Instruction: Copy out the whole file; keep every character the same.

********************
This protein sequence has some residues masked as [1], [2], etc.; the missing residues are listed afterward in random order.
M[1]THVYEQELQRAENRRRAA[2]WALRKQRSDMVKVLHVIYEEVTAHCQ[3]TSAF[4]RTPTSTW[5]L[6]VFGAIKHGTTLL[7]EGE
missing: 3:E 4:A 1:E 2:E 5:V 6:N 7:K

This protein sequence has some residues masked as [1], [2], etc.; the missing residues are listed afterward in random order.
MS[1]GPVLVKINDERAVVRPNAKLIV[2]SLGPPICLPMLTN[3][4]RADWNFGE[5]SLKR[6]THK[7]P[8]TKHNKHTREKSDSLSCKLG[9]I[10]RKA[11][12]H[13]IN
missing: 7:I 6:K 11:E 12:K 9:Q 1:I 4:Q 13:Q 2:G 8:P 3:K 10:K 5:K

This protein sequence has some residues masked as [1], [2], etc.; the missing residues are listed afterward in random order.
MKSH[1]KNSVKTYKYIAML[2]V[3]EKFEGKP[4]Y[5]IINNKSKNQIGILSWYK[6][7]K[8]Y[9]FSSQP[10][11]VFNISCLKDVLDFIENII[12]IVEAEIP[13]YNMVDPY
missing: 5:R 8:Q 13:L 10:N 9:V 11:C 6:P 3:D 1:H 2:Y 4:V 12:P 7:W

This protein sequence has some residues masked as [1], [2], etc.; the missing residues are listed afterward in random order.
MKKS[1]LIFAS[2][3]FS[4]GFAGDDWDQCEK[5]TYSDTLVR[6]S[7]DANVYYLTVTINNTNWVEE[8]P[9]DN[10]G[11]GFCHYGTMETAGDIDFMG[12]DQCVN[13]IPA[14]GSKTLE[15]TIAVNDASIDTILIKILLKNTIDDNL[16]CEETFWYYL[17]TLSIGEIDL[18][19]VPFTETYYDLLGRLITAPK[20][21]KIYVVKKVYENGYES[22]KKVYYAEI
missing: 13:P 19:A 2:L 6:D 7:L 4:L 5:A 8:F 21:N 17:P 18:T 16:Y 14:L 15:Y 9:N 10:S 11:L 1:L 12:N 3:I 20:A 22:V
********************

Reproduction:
This protein sequence has some residues masked as [1], [2], etc.; the missing residues are listed afterward in random order.
M[1]THVYEQELQRAENRRRAA[2]WALRKQRSDMVKVLHVIYEEVTAHCQ[3]TSAF[4]RTPTSTW[5]L[6]VFGAIKHGTTLL[7]EGE
missing: 3:E 4:A 1:E 2:E 5:V 6:N 7:K

This protein sequence has some residues masked as [1], [2], etc.; the missing residues are listed afterward in random order.
MS[1]GPVLVKINDERAVVRPNAKLIV[2]SLGPPICLPMLTN[3][4]RADWNFGE[5]SLKR[6]THK[7]P[8]TKHNKHTREKSDSLSCKLG[9]I[10]RKA[11][12]H[13]IN
missing: 7:I 6:K 11:E 12:K 9:Q 1:I 4:Q 13:Q 2:G 8:P 3:K 10:K 5:K

This protein sequence has some residues masked as [1], [2], etc.; the missing residues are listed afterward in random order.
MKSH[1]KNSVKTYKYIAML[2]V[3]EKFEGKP[4]Y[5]IINNKSKNQIGILSWYK[6][7]K[8]Y[9]FSSQP[10][11]VFNISCLKDVLDFIENII[12]IVEAEIP[13]YNMVDPY
missing: 5:R 8:Q 13:L 10:N 9:V 11:C 6:P 3:D 1:H 2:Y 4:V 12:P 7:W

This protein sequence has some residues masked as [1], [2], etc.; the missing residues are listed afterward in random order.
MKKS[1]LIFAS[2][3]FS[4]GFAGDDWDQCEK[5]TYSDTLVR[6]S[7]DANVYYLTVTINNTNWVEE[8]P[9]DN[10]G[11]GFCHYGTMETAGDIDFMG[12]DQCVN[13]IPA[14]GSKTLE[15]TIAVNDASIDTILIKILLKNTIDDNL[16]CEETFWYYL[17]TLSIGEIDL[18][19]VPFTETYYDLLGRLITAPK[20][21]KIYVVKKVYENGYES[22]KKVYYAEI
missing: 13:P 19:A 2:L 6:D 7:L 4:L 5:A 8:F 21:N 17:P 18:T 16:Y 14:L 15:Y 9:N 10:S 11:L 1:L 12:N 3:I 20:A 22:V